IN RE: JACKSON'S ESTATE. PEIRSON et al. v. BARLOW.
The question presented is—when a man and a woman cohabit without marriage, both knowing that a legal marriage is impossible, is the property acquired by them while so living together, title to which is taken as joint tenants, subject to distribution on the death of the survivor as community property under section 228 of the Probate Code. The answer is in the negative.
There was no putative marriage because both parties were fully aware that a marriage was impossible and that their cohabitation was illegal. Belief in good faith that a valid marriage existed is essential to create a putative marriage. Vallera v. Vallera, 21 Cal.2d 681, 134 P.2d 761.
There is no evidence that when the parties took title to the property in joint tenancy they did not fully understand what they were doing. No that there was any agreement between them at the time of title, or subsequently, that the property should be held as community, nor as otherwise than as stated in the document. When Willie Jackson died the property then vested in Hazel by right of survivorship—not by inheritance. For this reason, on the death of Hazel, the property vested in her heirs exclusive of the heirs of Willie Jackson and it should be distributed as her separate estate.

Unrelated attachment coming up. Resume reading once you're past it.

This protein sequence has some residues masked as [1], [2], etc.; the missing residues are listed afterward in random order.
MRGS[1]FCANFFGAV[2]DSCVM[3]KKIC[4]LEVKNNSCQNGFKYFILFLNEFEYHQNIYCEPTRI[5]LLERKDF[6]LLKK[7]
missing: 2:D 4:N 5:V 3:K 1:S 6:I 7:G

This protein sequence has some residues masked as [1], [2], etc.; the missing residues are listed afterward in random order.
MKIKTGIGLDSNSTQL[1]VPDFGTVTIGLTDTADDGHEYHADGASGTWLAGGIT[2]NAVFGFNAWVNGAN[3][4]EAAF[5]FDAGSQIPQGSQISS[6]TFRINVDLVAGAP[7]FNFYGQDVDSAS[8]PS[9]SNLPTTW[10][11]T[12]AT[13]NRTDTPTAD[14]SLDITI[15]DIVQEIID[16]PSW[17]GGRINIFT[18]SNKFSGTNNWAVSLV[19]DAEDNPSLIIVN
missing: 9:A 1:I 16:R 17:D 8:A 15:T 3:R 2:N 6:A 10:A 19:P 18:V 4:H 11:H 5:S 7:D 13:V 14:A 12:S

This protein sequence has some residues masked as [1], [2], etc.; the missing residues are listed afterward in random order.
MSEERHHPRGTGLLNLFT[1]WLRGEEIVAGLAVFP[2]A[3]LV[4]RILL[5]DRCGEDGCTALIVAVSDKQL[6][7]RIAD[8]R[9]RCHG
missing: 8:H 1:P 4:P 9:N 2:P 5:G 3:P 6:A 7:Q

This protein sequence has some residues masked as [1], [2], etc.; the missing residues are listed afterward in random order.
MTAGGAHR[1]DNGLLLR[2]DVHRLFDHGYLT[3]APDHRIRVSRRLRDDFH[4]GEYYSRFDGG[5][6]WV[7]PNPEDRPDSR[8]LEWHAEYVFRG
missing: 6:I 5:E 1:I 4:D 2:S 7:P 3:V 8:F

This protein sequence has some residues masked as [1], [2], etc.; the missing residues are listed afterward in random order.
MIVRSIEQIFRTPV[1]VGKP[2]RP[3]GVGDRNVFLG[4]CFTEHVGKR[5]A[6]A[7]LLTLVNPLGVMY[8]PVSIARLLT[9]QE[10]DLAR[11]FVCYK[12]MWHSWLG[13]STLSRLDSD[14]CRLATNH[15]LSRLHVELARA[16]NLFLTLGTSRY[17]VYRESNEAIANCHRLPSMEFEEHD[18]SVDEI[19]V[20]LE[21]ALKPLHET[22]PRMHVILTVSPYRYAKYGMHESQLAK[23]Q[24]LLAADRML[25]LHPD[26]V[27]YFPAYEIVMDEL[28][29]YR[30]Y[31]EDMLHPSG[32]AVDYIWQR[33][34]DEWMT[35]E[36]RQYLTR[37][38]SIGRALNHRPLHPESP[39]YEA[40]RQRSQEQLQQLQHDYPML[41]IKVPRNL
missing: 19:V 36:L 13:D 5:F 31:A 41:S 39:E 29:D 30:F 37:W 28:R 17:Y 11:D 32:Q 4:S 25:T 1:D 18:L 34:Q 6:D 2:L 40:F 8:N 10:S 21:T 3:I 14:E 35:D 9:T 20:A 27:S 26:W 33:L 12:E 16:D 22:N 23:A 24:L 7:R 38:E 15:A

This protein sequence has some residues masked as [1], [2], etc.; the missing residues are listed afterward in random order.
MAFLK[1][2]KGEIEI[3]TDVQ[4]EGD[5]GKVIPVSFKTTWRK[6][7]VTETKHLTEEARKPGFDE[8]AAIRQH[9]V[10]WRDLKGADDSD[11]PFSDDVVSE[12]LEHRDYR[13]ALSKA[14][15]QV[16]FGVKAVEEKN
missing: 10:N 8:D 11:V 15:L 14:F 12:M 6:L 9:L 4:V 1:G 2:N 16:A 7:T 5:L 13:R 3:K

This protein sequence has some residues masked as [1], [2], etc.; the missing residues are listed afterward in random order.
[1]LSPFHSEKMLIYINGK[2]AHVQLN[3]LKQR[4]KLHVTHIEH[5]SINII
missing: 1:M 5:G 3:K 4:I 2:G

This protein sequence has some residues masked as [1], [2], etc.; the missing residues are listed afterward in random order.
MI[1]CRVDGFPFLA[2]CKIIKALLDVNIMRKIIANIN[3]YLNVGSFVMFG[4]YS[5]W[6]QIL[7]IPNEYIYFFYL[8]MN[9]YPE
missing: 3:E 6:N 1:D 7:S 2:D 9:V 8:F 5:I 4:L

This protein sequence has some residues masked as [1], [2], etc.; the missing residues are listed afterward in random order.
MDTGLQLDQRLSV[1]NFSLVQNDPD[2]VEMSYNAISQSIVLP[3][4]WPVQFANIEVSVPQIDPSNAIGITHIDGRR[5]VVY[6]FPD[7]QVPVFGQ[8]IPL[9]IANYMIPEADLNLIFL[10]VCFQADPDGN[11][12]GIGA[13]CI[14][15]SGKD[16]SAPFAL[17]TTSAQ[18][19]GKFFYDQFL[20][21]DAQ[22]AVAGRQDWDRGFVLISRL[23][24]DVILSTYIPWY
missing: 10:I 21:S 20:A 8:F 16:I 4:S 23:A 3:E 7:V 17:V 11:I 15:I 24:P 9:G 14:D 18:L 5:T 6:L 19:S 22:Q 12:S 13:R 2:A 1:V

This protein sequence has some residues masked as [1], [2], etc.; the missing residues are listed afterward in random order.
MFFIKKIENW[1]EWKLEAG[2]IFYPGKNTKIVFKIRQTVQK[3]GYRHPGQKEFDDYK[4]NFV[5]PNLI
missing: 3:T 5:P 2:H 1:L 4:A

Section 228 of the Probate Code is confined to the interests of a ‘spouse’, or ‘predeceased spouse’. If there has been no marriage there can be no ‘spouse’, nor a ‘predeceased spouse’.
Respondent relies heavily on the issue of estoppel. The primary elements of an estoppel are not present. Estoppel is based on reliance and injury. It is essential that one of the prties has made representations, or has done some act, which the other party has innocently relied on to his injury. Here it is conceded that both parties knew that the marriage relation was illicit. No misrepresentation and no acts of Hazel were relied on by Willie to his injury. He presumably entered into the relation willingly since the parties lived together for some fourteen years, knowing that they could not contract a legal marriage. There is no evidence, and no reason to infer, that Willie derived less benefit from the relation than Hazel did. But in any event there is a total absence of facts supporting the plea of estoppel. See generally 19 Am.Jur. p. 730; 31 C.J.S., Estoppel, § 59 et seq., p. 236.
NOURSE, Presiding Justice.
GOODELL and DOOLING, JJ., concur.